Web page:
Ocean Effect Snow

Posted: January 3, 2014, 11:39 am by cspeciale

**The above radar shows the strong ocean effect snow band over Essex County, MA in the afternoon on January 2nd**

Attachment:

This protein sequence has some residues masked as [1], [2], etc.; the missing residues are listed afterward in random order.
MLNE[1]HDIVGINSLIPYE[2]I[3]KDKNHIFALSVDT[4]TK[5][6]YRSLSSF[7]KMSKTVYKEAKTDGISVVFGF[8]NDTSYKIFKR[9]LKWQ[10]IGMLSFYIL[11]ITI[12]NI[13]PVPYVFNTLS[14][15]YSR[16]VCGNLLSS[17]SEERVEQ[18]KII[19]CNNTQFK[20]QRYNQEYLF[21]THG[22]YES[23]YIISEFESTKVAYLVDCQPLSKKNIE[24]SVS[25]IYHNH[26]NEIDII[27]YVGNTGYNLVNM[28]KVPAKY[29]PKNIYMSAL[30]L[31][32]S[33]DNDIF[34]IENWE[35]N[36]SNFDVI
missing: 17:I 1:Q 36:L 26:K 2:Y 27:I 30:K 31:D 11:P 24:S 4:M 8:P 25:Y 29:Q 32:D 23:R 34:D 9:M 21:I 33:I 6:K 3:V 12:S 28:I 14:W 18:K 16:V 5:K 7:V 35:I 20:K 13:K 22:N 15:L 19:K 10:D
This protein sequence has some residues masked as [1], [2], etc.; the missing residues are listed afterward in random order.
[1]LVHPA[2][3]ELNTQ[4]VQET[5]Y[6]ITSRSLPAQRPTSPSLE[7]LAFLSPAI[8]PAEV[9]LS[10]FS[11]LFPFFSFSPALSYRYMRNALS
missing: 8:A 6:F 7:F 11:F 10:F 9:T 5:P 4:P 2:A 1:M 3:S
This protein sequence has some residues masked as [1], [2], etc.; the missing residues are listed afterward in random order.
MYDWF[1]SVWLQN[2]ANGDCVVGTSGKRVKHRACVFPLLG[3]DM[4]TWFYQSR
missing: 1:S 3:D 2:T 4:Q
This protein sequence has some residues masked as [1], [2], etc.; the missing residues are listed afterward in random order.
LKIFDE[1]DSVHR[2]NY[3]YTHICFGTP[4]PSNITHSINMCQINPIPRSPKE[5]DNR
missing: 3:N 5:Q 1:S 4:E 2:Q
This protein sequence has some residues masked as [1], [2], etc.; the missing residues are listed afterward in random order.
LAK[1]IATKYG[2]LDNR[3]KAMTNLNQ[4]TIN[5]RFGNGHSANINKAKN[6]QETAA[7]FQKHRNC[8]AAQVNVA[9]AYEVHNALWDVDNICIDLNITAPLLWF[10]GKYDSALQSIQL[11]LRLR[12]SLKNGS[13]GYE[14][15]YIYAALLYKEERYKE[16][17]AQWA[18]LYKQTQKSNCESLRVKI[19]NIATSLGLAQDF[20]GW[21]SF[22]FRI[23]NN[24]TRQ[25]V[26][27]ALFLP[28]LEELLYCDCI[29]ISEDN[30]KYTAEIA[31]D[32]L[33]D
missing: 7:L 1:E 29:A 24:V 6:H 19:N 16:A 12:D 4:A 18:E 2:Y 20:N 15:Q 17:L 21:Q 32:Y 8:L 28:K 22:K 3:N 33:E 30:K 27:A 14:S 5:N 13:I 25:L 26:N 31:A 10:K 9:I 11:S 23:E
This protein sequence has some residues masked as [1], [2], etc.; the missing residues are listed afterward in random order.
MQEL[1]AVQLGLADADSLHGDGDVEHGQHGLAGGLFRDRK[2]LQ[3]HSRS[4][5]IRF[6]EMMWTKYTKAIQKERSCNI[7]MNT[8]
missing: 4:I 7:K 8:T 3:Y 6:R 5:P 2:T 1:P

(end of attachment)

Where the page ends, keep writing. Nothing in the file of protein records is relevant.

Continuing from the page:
The January 2nd coastal storm was certainly an interesting event, especially for folks in Massachusetts. While most in eastern parts of the state generally received 8 - 13 inches of snow, localized spots of Essex County were buried under 20 - 25 inches! So what caused this isolated swath of nearly 2 feet? Ocean effect/enhanced snow is the answer. With winds set up out of the northeast, single digit air was flowing over ocean temperatures in the low 40's, creating an unstable atmosphere. In fact, the temperature difference between the air mass and the water was nearly 30 degrees! This combined with the coastal storm pumping in plenty of moisture off the ocean enabled isolated but very intense snow bands to develop in Essex County which lasted for multiple hours. Actually, a very similar scenario occurs during lake effect snow as strong instability develops when cold Canadian air passes over the relatively warm lakes. Ocean effect snow is not terribly common for coastal Massachusetts but when it does occur, extremely heavy snow can bury parts of the coastline. 

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